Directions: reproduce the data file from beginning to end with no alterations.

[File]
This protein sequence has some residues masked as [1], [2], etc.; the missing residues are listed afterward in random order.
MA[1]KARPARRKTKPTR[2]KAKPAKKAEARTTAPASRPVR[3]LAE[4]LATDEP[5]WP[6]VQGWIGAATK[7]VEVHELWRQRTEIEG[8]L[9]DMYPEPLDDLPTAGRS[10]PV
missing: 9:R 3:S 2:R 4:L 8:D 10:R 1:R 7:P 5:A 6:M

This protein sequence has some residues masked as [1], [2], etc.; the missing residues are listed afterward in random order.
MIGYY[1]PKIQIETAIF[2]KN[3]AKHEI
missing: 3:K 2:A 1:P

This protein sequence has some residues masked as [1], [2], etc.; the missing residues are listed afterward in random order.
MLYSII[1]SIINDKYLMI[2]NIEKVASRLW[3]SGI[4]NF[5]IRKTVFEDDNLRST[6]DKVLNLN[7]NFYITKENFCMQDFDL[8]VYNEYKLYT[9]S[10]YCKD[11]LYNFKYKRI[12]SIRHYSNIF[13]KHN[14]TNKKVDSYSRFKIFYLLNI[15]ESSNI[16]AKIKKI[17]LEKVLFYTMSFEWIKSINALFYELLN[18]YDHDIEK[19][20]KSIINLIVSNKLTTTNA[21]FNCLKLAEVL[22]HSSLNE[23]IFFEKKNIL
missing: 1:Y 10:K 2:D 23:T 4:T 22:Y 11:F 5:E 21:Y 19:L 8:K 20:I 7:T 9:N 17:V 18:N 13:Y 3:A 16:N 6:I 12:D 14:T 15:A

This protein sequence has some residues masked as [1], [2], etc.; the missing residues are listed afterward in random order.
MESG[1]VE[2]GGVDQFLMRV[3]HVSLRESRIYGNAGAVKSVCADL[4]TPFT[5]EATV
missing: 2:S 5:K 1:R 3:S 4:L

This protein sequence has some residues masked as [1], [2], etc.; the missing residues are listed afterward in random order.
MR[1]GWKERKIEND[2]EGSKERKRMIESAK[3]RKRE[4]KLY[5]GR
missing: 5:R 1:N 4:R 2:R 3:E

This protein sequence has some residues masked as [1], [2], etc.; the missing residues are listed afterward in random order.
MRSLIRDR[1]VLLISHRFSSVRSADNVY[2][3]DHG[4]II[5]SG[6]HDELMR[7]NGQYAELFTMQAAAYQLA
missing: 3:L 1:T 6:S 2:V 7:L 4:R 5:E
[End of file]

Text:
This protein sequence has some residues masked as [1], [2], etc.; the missing residues are listed afterward in random order.
MA[1]KARPARRKTKPTR[2]KAKPAKKAEARTTAPASRPVR[3]LAE[4]LATDEP[5]WP[6]VQGWIGAATK[7]VEVHELWRQRTEIEG[8]L[9]DMYPEPLDDLPTAGRS[10]PV
missing: 9:R 3:S 2:R 4:L 8:D 10:R 1:R 7:P 5:A 6:M

This protein sequence has some residues masked as [1], [2], etc.; the missing residues are listed afterward in random order.
MIGYY[1]PKIQIETAIF[2]KN[3]AKHEI
missing: 3:K 2:A 1:P

This protein sequence has some residues masked as [1], [2], etc.; the missing residues are listed afterward in random order.
MLYSII[1]SIINDKYLMI[2]NIEKVASRLW[3]SGI[4]NF[5]IRKTVFEDDNLRST[6]DKVLNLN[7]NFYITKENFCMQDFDL[8]VYNEYKLYT[9]S[10]YCKD[11]LYNFKYKRI[12]SIRHYSNIF[13]KHN[14]TNKKVDSYSRFKIFYLLNI[15]ESSNI[16]AKIKKI[17]LEKVLFYTMSFEWIKSINALFYELLN[18]YDHDIEK[19][20]KSIINLIVSNKLTTTNA[21]FNCLKLAEVL[22]HSSLNE[23]IFFEKKNIL
missing: 1:Y 10:K 2:D 23:T 4:T 22:Y 11:F 5:E 21:Y 19:L 8:K 20:I 7:T 9:N 17:V 18:N 13:Y 3:A 16:N 6:I 12:D 14:T 15:A

This protein sequence has some residues masked as [1], [2], etc.; the missing residues are listed afterward in random order.
MESG[1]VE[2]GGVDQFLMRV[3]HVSLRESRIYGNAGAVKSVCADL[4]TPFT[5]EATV
missing: 2:S 5:K 1:R 3:S 4:L

This protein sequence has some residues masked as [1], [2], etc.; the missing residues are listed afterward in random order.
MR[1]GWKERKIEND[2]EGSKERKRMIESAK[3]RKRE[4]KLY[5]GR
missing: 5:R 1:N 4:R 2:R 3:E

This protein sequence has some residues masked as [1], [2], etc.; the missing residues are listed afterward in random order.
MRSLIRDR[1]VLLISHRFSSVRSADNVY[2][3]DHG[4]II[5]SG[6]HDELMR[7]NGQYAELFTMQAAAYQLA
missing: 3:L 1:T 6:S 2:V 7:L 4:R 5:E